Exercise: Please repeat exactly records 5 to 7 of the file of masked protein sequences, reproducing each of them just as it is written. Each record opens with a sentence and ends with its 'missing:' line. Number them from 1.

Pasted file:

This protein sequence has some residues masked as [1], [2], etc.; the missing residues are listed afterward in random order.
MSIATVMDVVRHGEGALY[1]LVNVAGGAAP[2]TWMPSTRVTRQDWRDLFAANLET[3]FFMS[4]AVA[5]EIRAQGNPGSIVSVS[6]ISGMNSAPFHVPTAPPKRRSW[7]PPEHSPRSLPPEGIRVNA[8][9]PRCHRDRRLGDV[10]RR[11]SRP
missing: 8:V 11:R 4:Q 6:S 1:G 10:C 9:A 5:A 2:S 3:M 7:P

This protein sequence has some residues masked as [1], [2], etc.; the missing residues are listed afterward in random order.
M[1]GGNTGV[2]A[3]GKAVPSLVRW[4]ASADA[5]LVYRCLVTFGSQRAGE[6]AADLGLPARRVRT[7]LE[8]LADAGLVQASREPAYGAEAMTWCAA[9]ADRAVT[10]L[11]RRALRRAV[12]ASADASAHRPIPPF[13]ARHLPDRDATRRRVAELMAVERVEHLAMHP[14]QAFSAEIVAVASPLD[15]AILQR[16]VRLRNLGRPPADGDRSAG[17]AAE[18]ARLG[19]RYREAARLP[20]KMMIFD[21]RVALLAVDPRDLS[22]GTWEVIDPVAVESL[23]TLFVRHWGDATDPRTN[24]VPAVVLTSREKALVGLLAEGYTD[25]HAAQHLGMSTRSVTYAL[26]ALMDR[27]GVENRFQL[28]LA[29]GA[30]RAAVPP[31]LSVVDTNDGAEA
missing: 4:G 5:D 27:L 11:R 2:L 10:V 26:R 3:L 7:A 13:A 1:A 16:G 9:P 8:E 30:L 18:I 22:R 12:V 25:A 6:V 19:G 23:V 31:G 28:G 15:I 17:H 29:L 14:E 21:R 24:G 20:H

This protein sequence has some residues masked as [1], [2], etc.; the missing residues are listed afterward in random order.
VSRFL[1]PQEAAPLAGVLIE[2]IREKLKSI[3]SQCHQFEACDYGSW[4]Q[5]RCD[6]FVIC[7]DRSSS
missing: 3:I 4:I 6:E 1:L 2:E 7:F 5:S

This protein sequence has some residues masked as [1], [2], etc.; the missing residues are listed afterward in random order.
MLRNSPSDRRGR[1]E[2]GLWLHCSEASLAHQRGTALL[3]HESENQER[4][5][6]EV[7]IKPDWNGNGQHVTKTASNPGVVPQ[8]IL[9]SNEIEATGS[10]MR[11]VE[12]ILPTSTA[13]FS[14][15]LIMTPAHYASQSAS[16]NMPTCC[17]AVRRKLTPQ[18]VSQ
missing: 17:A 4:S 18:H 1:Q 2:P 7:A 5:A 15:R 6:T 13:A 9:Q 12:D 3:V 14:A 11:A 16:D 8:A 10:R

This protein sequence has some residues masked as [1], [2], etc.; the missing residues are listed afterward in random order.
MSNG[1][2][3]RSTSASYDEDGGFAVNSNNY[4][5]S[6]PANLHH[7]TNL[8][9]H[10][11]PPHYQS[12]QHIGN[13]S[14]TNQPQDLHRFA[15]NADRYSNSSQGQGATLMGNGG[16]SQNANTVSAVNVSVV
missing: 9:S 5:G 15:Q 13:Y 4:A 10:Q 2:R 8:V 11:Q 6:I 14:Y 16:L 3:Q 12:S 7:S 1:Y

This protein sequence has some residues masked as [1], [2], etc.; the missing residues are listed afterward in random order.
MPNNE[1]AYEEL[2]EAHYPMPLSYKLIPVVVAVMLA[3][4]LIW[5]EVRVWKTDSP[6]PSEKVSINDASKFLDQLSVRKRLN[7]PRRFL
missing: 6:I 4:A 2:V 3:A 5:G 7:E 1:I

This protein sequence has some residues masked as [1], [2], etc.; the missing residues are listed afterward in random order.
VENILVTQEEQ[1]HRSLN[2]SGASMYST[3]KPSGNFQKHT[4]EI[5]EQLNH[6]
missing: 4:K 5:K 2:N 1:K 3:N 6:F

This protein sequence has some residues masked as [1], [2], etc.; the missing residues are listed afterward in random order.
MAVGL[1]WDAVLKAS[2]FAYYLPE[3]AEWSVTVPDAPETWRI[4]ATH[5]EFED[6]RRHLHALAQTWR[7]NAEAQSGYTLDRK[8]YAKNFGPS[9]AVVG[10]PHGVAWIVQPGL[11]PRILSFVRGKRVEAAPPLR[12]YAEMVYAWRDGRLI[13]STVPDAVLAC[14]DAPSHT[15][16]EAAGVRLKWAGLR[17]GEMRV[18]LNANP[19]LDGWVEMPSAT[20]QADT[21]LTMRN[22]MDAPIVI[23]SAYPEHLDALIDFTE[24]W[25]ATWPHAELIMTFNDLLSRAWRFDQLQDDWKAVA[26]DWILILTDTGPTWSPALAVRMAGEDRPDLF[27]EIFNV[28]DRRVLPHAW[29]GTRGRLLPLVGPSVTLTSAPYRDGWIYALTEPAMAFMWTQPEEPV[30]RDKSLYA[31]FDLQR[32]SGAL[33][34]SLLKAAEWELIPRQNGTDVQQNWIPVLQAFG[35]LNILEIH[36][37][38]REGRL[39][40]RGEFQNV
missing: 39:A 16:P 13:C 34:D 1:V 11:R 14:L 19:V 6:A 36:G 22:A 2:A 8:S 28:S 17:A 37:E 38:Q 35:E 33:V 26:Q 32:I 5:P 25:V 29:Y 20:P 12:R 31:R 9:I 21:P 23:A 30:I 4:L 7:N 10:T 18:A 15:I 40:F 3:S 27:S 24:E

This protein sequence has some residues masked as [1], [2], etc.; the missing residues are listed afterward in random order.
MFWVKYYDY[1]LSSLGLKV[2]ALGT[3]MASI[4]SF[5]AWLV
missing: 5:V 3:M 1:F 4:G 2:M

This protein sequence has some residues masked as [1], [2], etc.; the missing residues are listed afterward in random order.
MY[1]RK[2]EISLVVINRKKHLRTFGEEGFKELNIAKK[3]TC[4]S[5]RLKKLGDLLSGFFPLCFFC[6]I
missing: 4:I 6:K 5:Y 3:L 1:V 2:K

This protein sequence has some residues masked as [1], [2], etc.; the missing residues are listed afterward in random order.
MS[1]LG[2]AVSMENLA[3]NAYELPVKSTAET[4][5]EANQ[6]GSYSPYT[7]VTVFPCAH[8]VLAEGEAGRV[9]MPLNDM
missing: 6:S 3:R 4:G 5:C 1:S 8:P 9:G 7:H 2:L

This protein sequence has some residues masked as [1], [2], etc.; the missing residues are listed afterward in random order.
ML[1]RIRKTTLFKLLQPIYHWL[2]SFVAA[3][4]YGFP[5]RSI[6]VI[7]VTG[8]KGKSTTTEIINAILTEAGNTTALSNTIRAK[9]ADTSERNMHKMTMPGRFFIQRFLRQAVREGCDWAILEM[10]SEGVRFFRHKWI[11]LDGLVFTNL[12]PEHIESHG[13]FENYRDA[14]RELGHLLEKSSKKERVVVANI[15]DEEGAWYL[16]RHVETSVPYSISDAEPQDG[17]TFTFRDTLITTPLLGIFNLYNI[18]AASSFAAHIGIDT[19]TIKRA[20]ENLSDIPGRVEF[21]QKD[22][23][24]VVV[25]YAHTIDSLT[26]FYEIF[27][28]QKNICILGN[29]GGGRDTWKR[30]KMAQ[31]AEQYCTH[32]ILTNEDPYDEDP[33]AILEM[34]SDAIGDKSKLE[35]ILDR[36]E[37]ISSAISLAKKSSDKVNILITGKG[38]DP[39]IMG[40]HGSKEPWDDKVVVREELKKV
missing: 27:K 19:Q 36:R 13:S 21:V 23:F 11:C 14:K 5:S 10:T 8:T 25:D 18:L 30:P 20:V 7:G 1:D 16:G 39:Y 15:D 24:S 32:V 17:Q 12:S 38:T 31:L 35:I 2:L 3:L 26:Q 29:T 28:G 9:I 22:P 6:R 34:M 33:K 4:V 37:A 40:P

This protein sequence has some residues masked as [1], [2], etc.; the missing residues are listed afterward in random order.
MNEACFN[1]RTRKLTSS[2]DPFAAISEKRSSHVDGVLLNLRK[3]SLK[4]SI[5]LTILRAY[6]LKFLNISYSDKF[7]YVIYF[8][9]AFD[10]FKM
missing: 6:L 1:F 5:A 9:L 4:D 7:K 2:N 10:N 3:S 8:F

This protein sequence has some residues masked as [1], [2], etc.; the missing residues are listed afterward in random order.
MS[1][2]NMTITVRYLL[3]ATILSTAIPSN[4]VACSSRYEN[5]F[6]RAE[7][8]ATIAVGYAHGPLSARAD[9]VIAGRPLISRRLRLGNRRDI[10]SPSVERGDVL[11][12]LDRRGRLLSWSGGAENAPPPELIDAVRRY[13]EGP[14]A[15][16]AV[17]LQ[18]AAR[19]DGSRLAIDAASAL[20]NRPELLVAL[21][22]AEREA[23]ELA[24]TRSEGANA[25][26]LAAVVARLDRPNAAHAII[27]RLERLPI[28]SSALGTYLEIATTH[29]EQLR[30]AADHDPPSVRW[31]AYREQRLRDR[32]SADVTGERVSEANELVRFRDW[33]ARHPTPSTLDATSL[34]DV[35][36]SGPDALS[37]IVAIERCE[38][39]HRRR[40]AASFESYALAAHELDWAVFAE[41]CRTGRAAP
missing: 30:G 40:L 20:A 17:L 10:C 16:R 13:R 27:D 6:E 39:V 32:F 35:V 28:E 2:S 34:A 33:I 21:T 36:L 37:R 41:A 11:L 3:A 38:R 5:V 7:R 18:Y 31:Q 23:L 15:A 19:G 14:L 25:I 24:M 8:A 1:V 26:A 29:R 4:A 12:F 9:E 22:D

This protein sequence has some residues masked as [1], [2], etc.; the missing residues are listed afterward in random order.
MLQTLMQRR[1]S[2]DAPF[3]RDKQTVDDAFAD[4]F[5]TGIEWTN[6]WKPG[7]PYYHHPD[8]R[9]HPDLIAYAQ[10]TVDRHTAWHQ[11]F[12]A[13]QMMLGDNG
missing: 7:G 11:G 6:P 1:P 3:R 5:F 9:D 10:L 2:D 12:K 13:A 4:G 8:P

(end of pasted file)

This protein sequence has some residues masked as [1], [2], etc.; the missing residues are listed afterward in random order.
MSNG[1][2][3]RSTSASYDEDGGFAVNSNNY[4][5]S[6]PANLHH[7]TNL[8][9]H[10][11]PPHYQS[12]QHIGN[13]S[14]TNQPQDLHRFA[15]NADRYSNSSQGQGATLMGNGG[16]SQNANTVSAVNVSVV
missing: 9:S 5:G 15:Q 13:Y 4:A 10:Q 2:R 8:V 11:Q 6:I 14:Y 16:L 3:Q 12:S 7:S 1:Y

This protein sequence has some residues masked as [1], [2], etc.; the missing residues are listed afterward in random order.
MPNNE[1]AYEEL[2]EAHYPMPLSYKLIPVVVAVMLA[3][4]LIW[5]EVRVWKTDSP[6]PSEKVSINDASKFLDQLSVRKRLN[7]PRRFL
missing: 6:I 4:A 2:V 3:A 5:G 7:E 1:I

This protein sequence has some residues masked as [1], [2], etc.; the missing residues are listed afterward in random order.
VENILVTQEEQ[1]HRSLN[2]SGASMYST[3]KPSGNFQKHT[4]EI[5]EQLNH[6]
missing: 4:K 5:K 2:N 1:K 3:N 6:F